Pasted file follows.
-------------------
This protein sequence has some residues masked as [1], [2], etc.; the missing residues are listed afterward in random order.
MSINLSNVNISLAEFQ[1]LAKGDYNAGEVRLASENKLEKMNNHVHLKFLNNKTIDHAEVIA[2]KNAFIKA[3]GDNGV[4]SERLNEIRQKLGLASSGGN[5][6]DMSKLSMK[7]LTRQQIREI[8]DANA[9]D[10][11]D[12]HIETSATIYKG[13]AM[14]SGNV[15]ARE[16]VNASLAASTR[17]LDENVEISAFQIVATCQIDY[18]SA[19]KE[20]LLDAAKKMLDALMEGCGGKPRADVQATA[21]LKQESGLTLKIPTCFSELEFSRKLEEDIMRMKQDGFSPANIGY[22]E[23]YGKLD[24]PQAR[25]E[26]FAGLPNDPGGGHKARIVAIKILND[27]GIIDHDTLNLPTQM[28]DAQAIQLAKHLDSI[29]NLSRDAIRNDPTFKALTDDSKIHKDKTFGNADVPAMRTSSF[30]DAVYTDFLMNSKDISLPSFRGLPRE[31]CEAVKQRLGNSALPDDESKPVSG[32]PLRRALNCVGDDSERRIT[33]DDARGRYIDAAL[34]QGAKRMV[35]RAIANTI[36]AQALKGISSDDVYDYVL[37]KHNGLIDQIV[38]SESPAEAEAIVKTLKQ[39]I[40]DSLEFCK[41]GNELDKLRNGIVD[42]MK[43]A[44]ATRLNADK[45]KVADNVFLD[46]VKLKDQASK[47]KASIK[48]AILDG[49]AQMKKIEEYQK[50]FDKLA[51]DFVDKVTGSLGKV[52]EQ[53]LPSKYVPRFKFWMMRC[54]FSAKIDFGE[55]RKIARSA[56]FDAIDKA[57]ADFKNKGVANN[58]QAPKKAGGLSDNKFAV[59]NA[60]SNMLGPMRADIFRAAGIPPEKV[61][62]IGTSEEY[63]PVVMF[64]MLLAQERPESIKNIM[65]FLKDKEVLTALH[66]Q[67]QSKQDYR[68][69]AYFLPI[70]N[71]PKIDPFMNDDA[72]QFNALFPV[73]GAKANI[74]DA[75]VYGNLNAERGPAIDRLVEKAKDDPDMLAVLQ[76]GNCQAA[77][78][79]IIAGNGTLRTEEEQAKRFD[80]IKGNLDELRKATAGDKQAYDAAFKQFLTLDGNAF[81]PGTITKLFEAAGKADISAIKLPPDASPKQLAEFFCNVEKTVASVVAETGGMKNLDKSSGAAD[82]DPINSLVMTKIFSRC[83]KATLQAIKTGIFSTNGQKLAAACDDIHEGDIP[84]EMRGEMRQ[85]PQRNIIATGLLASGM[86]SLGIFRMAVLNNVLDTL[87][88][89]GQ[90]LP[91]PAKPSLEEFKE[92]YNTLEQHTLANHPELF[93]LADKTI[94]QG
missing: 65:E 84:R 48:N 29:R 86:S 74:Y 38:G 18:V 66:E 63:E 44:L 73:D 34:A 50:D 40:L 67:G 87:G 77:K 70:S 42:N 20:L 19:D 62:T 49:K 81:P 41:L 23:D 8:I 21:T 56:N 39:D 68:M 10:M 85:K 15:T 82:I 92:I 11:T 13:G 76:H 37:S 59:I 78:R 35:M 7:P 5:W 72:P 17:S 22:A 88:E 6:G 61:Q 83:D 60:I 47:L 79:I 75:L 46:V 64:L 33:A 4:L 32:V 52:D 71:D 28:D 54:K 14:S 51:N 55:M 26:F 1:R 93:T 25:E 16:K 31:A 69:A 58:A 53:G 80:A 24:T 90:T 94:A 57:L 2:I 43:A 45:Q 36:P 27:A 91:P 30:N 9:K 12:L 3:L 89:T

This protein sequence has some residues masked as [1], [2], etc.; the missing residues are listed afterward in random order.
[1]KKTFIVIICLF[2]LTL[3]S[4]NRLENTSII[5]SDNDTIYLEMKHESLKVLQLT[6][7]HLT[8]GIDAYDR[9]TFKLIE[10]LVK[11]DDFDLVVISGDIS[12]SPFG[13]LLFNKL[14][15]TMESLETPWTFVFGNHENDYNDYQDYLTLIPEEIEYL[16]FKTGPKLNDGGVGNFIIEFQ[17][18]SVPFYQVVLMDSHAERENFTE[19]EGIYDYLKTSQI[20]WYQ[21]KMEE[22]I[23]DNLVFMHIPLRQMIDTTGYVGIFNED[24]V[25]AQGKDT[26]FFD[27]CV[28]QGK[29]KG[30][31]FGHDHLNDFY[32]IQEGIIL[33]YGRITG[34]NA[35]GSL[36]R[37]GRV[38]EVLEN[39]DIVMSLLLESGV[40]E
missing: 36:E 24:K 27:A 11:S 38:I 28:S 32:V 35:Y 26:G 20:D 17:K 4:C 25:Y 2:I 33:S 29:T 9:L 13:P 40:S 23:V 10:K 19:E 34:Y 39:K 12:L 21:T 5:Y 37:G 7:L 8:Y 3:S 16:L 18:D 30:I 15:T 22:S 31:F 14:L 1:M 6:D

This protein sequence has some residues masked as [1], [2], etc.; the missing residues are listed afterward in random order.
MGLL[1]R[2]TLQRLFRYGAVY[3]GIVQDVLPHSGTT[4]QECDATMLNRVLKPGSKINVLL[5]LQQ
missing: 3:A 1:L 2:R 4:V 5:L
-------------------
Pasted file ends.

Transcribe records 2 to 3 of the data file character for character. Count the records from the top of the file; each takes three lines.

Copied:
This protein sequence has some residues masked as [1], [2], etc.; the missing residues are listed afterward in random order.
[1]KKTFIVIICLF[2]LTL[3]S[4]NRLENTSII[5]SDNDTIYLEMKHESLKVLQLT[6][7]HLT[8]GIDAYDR[9]TFKLIE[10]LVK[11]DDFDLVVISGDIS[12]SPFG[13]LLFNKL[14][15]TMESLETPWTFVFGNHENDYNDYQDYLTLIPEEIEYL[16]FKTGPKLNDGGVGNFIIEFQ[17][18]SVPFYQVVLMDSHAERENFTE[19]EGIYDYLKTSQI[20]WYQ[21]KMEE[22]I[23]DNLVFMHIPLRQMIDTTGYVGIFNED[24]V[25]AQGKDT[26]FFD[27]CV[28]QGK[29]KG[30][31]FGHDHLNDFY[32]IQEGIIL[33]YGRITG[34]NA[35]GSL[36]R[37]GRV[38]EVLEN[39]DIVMSLLLESGV[40]E
missing: 36:E 24:K 27:A 11:S 38:I 28:S 32:V 35:Y 26:G 20:D 17:K 4:C 25:Y 2:I 33:S 29:T 9:L 13:P 40:S 23:V 10:K 19:E 34:Y 39:K 12:L 21:T 5:Y 37:G 7:L 8:Y 3:S 16:L 18:D 30:I 15:T 22:S 31:F 14:L 1:M 6:D

This protein sequence has some residues masked as [1], [2], etc.; the missing residues are listed afterward in random order.
MGLL[1]R[2]TLQRLFRYGAVY[3]GIVQDVLPHSGTT[4]QECDATMLNRVLKPGSKINVLL[5]LQQ
missing: 3:A 1:L 2:R 4:V 5:L